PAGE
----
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People are being asked to give their views on statues, street and building names and other landmarks in the City of London with historic links to slavery and racism in all its forms. The City of London Corporation is launching a three-month consultative exercise asking people which landmarks...

People are being asked to give their views on statues, street and building names and other landmarks in the City of London with historic links to slavery and racism in all its forms.

The City of London Corporation is launching a three-month consultative exercise asking people which landmarks they think are a problem and what action they would like to see taken.

The survey is being promoted by the City Corporation’s Tackling Racism Taskforce, set up in June with the aim of considering what action the organisation can take to tackle racism in all its forms.

It comes as organisations across London and the UK review the cultural legacy of slavery and colonialism in the light of the Black Lives Matter movement.

Caroline Addy, Co-Chair of the City of London Corporation’s Tackling Racism Taskforce, said: “Like many areas of the country, the City of London has a number of statues and other landmarks with links to the slave trade and historic racism.

“It’s important that we acknowledge and address this legacy with openness and honesty, and carefully consider what should be done.

“We are committed to equality, inclusivity and diversity, and to ensuring the Square Mile remains a place where people of all ethnicities and backgrounds feel safe and welcome.”

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During the exercise, people can give their views online and by post on landmarks and historic items such as plaques, statues and street names in the City of London and on City of London Corporation sites outside the Square Mile.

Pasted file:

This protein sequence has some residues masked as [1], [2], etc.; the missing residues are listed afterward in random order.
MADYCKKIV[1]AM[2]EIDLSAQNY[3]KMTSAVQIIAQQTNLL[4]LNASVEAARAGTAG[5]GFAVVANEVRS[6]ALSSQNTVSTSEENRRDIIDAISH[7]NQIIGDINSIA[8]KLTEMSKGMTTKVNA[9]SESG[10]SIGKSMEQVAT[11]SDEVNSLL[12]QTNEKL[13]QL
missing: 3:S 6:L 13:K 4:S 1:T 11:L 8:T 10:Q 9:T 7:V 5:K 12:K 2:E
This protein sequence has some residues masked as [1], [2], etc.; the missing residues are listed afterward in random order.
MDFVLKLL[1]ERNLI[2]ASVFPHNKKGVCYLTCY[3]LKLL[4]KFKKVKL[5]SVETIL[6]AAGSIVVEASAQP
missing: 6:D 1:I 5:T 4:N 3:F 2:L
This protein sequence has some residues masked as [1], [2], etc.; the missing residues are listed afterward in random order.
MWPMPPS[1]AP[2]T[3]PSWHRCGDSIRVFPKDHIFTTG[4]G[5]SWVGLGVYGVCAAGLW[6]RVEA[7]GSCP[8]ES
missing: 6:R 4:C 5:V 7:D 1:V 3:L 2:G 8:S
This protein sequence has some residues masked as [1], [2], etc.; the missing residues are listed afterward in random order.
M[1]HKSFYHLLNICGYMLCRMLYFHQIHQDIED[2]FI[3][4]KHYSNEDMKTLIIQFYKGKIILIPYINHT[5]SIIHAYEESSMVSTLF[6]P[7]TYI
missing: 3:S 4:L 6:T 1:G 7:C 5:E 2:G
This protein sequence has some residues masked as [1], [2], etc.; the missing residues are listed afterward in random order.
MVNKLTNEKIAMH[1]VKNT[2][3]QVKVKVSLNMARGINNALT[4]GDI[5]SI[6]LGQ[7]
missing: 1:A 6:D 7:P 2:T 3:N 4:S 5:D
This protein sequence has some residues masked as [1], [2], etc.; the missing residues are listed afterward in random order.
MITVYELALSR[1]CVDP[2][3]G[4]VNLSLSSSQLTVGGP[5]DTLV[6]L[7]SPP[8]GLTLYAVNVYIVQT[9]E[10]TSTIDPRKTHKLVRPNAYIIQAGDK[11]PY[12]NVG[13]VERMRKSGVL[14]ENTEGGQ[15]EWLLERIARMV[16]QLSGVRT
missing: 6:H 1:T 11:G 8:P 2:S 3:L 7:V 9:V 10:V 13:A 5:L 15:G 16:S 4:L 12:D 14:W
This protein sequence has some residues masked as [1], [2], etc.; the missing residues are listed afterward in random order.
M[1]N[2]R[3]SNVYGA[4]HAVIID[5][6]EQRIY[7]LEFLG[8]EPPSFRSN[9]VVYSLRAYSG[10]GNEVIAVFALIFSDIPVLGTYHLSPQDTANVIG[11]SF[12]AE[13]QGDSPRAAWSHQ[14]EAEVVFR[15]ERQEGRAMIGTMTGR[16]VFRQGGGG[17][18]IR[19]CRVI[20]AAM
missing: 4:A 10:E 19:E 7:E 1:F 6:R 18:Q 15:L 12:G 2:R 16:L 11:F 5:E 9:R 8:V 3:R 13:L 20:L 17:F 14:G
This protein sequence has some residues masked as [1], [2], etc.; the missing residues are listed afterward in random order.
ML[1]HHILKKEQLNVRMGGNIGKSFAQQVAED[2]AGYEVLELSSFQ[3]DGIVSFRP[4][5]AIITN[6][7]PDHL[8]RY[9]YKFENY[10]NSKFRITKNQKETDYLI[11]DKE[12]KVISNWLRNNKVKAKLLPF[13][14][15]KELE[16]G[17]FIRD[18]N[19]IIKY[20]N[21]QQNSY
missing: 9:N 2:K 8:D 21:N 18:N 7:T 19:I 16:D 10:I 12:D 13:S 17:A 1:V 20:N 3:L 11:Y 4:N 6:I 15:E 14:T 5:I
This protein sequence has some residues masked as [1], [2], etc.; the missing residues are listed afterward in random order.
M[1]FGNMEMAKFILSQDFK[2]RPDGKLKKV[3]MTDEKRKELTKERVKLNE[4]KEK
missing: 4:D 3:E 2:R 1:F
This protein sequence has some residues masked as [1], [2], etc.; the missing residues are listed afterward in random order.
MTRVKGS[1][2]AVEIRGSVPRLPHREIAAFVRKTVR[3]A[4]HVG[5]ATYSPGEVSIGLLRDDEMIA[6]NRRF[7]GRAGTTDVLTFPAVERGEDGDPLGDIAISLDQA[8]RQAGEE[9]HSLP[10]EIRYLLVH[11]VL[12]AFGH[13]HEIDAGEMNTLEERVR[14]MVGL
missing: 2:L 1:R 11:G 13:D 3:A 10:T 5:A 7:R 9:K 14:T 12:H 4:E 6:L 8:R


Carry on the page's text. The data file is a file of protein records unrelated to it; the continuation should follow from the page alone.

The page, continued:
The City Corporation is seeking the views of City residents, workers, students, visitors, and the general public. It is also asking other stakeholders including City firms, cultural institutions and political bodies across the capital and nationally to take part.

All views expressed will be considered before a recommendation is made by the Taskforce to the City Corporation’s Policy and Resources Committee for a final decision.

Andrien Meyers, co-chair of the City of London Corporation’s Tackling Racism Taskforce, said: “We know that historical symbols continue to have an impact today and we want to understand how people feel about this aspect of our cultural history and whether such landmarks should be re-sited, reinterpreted or retained as they stand.

“We want to hear as broad a range of opinions as possible from City residents, workers, learners, visitors and other stakeholders before any decision is made on how we should deal with this issue.”

People can take part in the consultative exercise, which runs until Tuesday, 24 November, online at cityoflondon.gov.uk/historiclandmarksconsultation or by writing to:

Tackling Racism Taskforce
City of London Corporation
Guildhall, PO Box 270
London
EC2P 2EJ

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